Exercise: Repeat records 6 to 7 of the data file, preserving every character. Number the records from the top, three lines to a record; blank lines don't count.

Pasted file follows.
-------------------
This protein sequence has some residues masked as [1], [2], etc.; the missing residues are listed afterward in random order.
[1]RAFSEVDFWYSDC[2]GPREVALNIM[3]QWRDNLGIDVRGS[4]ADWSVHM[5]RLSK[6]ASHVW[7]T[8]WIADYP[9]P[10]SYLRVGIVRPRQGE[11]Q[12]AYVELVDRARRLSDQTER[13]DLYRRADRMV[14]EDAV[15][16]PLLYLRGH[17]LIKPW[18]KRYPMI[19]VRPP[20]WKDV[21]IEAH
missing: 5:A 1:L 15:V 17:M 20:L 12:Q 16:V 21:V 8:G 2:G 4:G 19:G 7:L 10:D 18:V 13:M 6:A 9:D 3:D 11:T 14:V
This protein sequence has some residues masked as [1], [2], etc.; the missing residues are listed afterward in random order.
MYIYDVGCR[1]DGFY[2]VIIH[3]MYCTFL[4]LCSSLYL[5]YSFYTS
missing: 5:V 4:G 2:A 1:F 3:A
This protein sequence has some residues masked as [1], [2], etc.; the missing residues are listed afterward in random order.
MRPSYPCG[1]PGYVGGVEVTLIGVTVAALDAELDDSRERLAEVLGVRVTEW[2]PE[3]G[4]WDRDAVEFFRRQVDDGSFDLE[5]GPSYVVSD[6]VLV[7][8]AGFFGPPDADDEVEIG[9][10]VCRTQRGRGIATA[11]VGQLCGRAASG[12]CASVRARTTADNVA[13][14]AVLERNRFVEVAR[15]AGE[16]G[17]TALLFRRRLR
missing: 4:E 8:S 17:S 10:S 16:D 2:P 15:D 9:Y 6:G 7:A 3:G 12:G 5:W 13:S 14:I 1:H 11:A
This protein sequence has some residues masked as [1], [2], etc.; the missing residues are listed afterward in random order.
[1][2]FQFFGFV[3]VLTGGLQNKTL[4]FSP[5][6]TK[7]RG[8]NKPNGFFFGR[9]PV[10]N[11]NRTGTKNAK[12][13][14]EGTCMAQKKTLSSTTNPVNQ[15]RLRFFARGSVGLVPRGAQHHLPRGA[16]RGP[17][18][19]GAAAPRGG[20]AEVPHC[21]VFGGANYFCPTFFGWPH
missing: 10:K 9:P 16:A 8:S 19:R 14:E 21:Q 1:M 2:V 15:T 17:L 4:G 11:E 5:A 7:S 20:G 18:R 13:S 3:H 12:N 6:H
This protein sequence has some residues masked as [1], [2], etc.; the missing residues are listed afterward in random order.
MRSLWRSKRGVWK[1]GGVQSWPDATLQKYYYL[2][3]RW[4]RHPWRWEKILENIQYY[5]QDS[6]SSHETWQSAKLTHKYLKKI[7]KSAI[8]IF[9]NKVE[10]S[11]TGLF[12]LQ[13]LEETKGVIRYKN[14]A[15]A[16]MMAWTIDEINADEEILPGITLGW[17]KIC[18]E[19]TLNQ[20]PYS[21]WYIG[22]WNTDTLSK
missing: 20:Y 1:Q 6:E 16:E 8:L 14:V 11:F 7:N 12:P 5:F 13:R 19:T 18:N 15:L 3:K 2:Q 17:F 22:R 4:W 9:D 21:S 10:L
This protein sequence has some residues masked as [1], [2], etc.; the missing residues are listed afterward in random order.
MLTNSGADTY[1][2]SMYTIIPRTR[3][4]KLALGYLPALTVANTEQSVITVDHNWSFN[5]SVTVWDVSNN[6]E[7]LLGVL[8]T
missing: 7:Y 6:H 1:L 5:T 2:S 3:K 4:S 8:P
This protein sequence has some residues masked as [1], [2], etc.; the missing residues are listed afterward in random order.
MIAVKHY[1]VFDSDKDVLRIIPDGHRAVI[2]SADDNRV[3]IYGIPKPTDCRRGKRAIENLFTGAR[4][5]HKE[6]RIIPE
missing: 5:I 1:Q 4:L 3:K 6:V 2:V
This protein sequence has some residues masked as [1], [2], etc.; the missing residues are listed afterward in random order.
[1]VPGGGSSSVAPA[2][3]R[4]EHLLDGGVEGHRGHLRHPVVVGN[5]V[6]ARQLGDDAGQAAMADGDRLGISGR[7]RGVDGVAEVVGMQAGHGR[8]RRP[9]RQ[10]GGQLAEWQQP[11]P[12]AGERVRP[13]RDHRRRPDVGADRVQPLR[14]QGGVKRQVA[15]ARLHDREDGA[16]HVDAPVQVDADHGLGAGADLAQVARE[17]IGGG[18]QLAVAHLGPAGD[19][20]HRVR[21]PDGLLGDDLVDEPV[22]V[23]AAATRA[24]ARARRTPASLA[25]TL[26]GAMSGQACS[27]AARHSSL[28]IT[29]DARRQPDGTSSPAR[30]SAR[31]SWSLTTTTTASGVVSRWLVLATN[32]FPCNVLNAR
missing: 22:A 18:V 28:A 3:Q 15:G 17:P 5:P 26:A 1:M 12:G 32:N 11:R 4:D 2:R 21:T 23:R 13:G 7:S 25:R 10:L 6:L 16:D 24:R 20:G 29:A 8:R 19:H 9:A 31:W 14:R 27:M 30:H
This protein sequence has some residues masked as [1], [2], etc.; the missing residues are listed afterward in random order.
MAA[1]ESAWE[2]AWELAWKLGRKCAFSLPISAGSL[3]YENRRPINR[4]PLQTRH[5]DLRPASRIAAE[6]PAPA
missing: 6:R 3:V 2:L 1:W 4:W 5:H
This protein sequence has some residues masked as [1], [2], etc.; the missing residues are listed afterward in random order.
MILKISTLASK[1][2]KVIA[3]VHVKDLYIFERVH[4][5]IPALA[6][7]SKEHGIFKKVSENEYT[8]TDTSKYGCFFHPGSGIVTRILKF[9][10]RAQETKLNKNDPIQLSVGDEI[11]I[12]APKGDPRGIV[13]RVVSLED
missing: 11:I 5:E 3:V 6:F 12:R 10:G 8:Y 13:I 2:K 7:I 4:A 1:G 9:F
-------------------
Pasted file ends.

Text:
This protein sequence has some residues masked as [1], [2], etc.; the missing residues are listed afterward in random order.
MLTNSGADTY[1][2]SMYTIIPRTR[3][4]KLALGYLPALTVANTEQSVITVDHNWSFN[5]SVTVWDVSNN[6]E[7]LLGVL[8]T
missing: 7:Y 6:H 1:L 5:T 2:S 3:K 4:S 8:P
This protein sequence has some residues masked as [1], [2], etc.; the missing residues are listed afterward in random order.
MIAVKHY[1]VFDSDKDVLRIIPDGHRAVI[2]SADDNRV[3]IYGIPKPTDCRRGKRAIENLFTGAR[4][5]HKE[6]RIIPE
missing: 5:I 1:Q 4:L 3:K 6:V 2:V